“I’m just not comfortable having a third party stamp saying, ‘Yup, up until now, you didn’t really count for anything but now you do,’” Gaylord said. “I’m not saying that you can’t look at them for ideas … but to say we’re jumping on-board and joining together with this organization I’m not very comfortable with.”

Gaylord said the local people are already doing a great job with local trails.

“Using this group as a reference … or ideas, that’s fine, but to have the city officially sign on to be a Trail Town, I can’t endorse it,” he said.

Boyne City Commissioner Laura Sansom asked how much latitude the city would have in developing a master plan concerning trails.

Cain said Trail Town would simply help Boyne City develop its own master plan concerning trails. He also said the development of a master plan concerning trails could allow the city to apply for grants it could not otherwise apply for.

Boyne Area Chamber of Commerce Executive Director Jim Baumann said the Trail Town group would not be giving Boyne City a seal of approval but instead would aid the city in developing its plan.

Boyne City Commissioner Tom Neidhamer said he was in full support of the proposal.

“I respectfully disagree, Derek; we’re not preventing anybody from using our trails … no, it’s not prevention, it’s promotion—we’re promoting people,” Neidhamer said. “If we can have their expertise to develop our plan and implement our plan to promote everything that we have trail-wise—for example, we just implemented new signage at Avalanche (Park) and that’s going to be an asset—so lets, in the same theory, let’s have signage, promotion, web sites, whatever we can do to promote people coming to Boyne City.”

He added, “It’s just a free opportunity to get free expert advice to help us develop our assets.”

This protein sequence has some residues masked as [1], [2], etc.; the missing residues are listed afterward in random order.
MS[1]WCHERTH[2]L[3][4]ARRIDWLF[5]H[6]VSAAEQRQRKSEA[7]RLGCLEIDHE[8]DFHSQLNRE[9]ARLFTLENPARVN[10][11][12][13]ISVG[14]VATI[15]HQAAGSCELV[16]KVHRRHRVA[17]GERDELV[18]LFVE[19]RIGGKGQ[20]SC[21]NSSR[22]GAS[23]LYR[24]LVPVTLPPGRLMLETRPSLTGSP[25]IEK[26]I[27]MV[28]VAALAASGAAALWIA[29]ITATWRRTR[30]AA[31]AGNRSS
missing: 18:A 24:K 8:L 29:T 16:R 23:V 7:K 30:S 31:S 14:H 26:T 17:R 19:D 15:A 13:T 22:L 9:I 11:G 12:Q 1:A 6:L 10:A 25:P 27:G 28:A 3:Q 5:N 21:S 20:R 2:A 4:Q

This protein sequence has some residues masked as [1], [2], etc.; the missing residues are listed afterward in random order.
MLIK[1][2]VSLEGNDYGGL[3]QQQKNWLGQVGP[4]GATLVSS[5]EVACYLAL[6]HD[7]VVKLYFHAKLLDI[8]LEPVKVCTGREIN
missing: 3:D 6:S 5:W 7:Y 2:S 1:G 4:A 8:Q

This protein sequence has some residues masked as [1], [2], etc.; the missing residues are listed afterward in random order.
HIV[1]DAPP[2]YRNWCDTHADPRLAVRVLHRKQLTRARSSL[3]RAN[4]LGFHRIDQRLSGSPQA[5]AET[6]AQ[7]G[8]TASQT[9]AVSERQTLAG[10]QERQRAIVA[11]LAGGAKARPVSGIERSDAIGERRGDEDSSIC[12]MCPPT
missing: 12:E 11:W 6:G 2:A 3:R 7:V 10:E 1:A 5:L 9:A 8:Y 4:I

Boyne City Mayor Ron Grunch said he is in full support of the proposal.

“Not to sound Pollyannish or anything but we don’t know where our next grant is coming from,” he said, adding that having shovel-ready projects were far more likely to win grants.

Grunch said by utilizing existing expertise, the city can avoid many of the pitfalls of navigating a new process without help.

Neidhamer said signage on the trails pointing people to the downtown area could be helpful in directing potential shoppers into town.

Gaylord reaffirmed his position that existing efforts to plan for and utilize trails properly were sufficient. He also questioned the statement that the master plan would be Boyne City’s and not Trail Town’s.

“We were told that it’s our master plan but in the agenda—I’m going to read the wording—it says, ‘Consideration to support recommendation of the parks and recreation committee and the main street board for the city to become a ‘Trail Town’ and to authorize the city manager to execute the required documents for engaging the professional services of the Land Information Access Association … and development of the ‘Trail Town Master Plan,’” Gaylord said. “That does not say ‘Consideration to assist Boyne City with their recreational master plan.’”

Grunch communicated that it was merely a matter of semantics and that the language could be altered, adding, “I think we’re wasting our time if we go any further with this discussion.”
Cain said the master plan would be community-driven and that any confusing language could be changed.

The Boyne City Commission voted 4-1 to go forward with the proposal. Gaylord was the lone “no” vote.

Now the city is looking for interested people to serve on a committee to develop a “Trail Town” master plan for Boyne City.

According to the city, applications of interest to serve on the “Trail Town” committee are due by noon on Monday Nov. 25 and are available at Boyne City Hall and a printable copy is posted on the city’s website under “Forms – Permits & Applications.”

The committee will begin work in Early December and meet at least once a month until the plan is completed.